HBCU advocates and supporters throughout Washington D.C. are head over heels in love with details from the recently-released Omnibus bill, which proposes significant increases for vital funding resources for historically black colleges and universities.
Trustees at Lincoln University of Missouri last week named Jerald Woolfolk as the school’s 20th president. She brings an HBCU pedigree as a student, graduate and former administrator, and the unaminous vote for her appointment, trustees say, was a faith in her skills to grow student enrollment and to fundraise.
Sometimes HBCU news and affairs reaches the radar of PWI advocates. In Tallahassee, it is a frequent occurence for supporters of Florida State University.
Here’s a few points of emphasis from fans on Warchant.com message board, which is designed to be a place for FSU friends.
Last December, Cheyney University announced that it would suspend football as a varsity sport, citing cost-cutting needs. In February, the school announced plans to launch rugby as a club sport for men and women at the embattled HBCU.
As we prepare to complete the spring semester, we will likely see a wave of leadership transitions at our nation’s HBCUs. Many of us will probably say, “Here we go again.” Last week, while at NASPA’s 100th Annual National Conference in Philadelphia, Pennsylvania, I presented on a topic entitled “HBCU Presidential Transitions: The Impact on Student Affairs and Enrollment Management.” It sparked a much-needed conversation on an under-discussed issue.
A recent series published by the Atlanta Journal-Constitution outlined a grim picture for our Historically Black Colleges and Universities (HBCUs), based mostly upon analysis of some of the sector’s lower schools on the spectrum defined by six-year graduation rates.
Less than a year ago, Florida A&M University was boxed out of performance-based funding after posting third-to-last on several of the state’s metrics for institutional success. Nine months later, the state legislature threw more zeroes at its flagship historically black college, while its predominantly white neighbor came up aces in new capital funding.
There are certain HBCU campuses we easily identify as money-makers in the research and development fields. Florida A&M, Howard, Morehouse School of Medicine, North Carolina A&T, Alabama A&M, Jackson State, Delaware State, University of the Virgin Islands, Tennessee State, and Tuskegee were the top-ranked HBCUs in research spending in 2016, all placing in the top 300 nationally.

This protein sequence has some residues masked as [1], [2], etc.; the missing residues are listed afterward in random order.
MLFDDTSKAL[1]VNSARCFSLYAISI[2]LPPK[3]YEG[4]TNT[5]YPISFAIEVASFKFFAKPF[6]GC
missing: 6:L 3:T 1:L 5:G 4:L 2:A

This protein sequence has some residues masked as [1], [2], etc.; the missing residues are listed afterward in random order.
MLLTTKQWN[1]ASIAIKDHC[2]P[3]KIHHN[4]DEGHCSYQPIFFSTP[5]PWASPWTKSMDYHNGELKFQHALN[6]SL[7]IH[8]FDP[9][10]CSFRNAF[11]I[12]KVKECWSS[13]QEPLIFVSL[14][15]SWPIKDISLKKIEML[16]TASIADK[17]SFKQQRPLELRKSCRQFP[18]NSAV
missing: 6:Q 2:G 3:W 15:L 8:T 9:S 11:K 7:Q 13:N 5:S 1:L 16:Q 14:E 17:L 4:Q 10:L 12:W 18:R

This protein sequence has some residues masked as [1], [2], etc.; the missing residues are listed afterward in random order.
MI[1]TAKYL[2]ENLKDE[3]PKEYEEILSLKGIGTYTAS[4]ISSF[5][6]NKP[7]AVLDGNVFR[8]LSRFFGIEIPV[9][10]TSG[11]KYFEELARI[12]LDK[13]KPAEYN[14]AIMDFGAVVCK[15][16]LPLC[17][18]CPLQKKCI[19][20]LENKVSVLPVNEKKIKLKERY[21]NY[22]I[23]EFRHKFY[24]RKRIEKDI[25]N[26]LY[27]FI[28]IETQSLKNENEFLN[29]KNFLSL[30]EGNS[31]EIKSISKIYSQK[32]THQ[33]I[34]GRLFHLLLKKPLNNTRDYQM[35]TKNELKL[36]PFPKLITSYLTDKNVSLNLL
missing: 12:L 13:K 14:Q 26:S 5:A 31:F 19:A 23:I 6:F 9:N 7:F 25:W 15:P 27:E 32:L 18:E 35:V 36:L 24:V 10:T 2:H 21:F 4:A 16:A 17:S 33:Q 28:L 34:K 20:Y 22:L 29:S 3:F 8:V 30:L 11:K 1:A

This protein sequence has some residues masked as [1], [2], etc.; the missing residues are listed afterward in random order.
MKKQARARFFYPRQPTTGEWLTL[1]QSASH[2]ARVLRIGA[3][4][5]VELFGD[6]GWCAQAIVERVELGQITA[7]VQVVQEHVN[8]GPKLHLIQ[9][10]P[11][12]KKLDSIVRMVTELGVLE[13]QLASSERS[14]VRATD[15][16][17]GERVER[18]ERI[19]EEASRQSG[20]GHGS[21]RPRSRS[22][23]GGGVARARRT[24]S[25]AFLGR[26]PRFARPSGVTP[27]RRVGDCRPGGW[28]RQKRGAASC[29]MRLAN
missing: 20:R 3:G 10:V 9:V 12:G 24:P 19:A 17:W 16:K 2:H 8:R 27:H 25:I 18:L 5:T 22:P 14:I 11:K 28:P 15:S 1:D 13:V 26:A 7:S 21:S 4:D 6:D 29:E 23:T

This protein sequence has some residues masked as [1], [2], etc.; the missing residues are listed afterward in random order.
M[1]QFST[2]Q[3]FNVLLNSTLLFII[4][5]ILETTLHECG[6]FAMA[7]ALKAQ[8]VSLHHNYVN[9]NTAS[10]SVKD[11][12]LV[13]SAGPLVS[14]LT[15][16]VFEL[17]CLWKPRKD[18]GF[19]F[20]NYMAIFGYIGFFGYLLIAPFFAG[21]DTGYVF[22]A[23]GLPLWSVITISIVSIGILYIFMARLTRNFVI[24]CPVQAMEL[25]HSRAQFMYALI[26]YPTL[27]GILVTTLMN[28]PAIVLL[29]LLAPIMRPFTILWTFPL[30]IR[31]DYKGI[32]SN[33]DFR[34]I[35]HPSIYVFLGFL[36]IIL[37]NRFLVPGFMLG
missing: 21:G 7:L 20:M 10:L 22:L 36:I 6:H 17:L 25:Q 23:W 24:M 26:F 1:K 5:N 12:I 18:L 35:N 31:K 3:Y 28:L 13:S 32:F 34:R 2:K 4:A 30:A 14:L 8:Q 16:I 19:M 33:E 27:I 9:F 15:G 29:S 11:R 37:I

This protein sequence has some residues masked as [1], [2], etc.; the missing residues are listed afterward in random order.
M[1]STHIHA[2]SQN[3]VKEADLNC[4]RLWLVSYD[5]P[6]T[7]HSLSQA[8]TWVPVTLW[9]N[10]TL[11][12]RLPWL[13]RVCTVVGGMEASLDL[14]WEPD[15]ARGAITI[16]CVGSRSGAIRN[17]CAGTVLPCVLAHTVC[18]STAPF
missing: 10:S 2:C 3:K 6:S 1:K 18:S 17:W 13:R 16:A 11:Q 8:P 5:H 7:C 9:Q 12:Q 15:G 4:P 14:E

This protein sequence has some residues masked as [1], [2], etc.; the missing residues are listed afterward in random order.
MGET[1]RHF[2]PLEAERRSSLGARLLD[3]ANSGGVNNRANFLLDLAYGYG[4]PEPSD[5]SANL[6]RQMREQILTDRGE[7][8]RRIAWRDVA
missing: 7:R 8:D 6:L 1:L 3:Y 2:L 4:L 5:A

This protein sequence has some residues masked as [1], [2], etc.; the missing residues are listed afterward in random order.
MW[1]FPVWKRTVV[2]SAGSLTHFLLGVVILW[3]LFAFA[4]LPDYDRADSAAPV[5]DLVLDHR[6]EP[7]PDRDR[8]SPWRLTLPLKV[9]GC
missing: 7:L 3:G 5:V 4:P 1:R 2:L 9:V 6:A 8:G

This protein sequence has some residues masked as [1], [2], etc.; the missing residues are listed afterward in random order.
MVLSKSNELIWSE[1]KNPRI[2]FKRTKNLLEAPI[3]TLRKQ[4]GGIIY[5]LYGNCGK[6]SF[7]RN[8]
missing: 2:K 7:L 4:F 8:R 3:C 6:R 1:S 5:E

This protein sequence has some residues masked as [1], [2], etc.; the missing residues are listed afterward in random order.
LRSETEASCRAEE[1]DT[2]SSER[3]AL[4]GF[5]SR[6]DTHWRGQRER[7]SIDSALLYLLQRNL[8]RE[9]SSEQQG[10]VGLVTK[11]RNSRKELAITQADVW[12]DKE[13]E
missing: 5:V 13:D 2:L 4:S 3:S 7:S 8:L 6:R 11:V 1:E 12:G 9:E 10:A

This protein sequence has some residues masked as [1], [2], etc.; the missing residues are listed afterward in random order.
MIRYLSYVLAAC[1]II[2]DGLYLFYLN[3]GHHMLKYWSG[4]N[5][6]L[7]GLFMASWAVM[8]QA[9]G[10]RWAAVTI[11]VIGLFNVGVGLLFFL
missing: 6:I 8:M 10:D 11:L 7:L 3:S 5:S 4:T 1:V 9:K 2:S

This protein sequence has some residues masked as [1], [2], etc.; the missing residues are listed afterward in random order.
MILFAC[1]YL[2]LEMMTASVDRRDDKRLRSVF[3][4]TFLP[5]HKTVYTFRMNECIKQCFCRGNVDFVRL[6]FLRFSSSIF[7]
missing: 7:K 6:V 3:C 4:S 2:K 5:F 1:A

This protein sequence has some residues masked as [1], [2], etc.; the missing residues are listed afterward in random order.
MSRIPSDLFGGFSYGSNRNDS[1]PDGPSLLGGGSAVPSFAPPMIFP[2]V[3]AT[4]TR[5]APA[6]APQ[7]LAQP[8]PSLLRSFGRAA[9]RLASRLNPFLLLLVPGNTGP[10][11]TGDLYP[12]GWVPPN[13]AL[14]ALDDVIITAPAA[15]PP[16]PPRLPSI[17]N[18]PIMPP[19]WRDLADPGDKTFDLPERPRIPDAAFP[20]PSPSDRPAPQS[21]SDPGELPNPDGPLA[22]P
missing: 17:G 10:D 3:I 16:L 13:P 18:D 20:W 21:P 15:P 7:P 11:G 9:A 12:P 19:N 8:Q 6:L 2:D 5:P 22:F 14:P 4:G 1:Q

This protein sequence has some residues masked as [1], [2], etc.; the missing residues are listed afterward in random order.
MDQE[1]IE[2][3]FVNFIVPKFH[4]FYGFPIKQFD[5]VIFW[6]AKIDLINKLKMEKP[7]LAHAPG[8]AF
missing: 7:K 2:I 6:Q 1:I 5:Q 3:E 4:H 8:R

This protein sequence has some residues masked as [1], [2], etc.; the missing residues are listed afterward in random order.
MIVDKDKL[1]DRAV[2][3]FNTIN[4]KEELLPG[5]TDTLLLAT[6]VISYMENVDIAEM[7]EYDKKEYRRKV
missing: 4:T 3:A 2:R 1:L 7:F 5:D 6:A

A historically black university will have an opening round win on Thursday night’s prelude to March Madness, as Texas Southern University and North Carolina Central University will play in the ‘First Four’ round of the NCAA men’s basketball playoffs.
Students at Howard University are questioning timing and response of the school’s annual housing assignment process this week, demanding answers for long lines, unexplained wait times and prospects of not having a room for the fall semester.
The Southern Intercollegiate Athletic Conference today announced a five-year extension for Commissioner Gregory Moore, adding a half-decade two what has arguably one of the great executive runs in the history of black college sports.
The first thing to recognize about the alleged crisis at Hampton University is that the complaints, the viral videos, the rumors and the bad press are outliers for the campus. While it is not immune to trouble or correction for issues impacting one or some students, Hampton is not a place with chronic issues that rise to the level of national coverage in outlets like The Root or Essence Magazine.
Dear Mr. Taylor:
Congratulations on your appointment as the Chairman of the President’s Board of Advisors for the White House Initiative on Historically Black Colleges and Universities. We are very familiar with your work ethic and have seen it in action for seven and a half years as the President and CEO of Thurgood Marshall College Fund.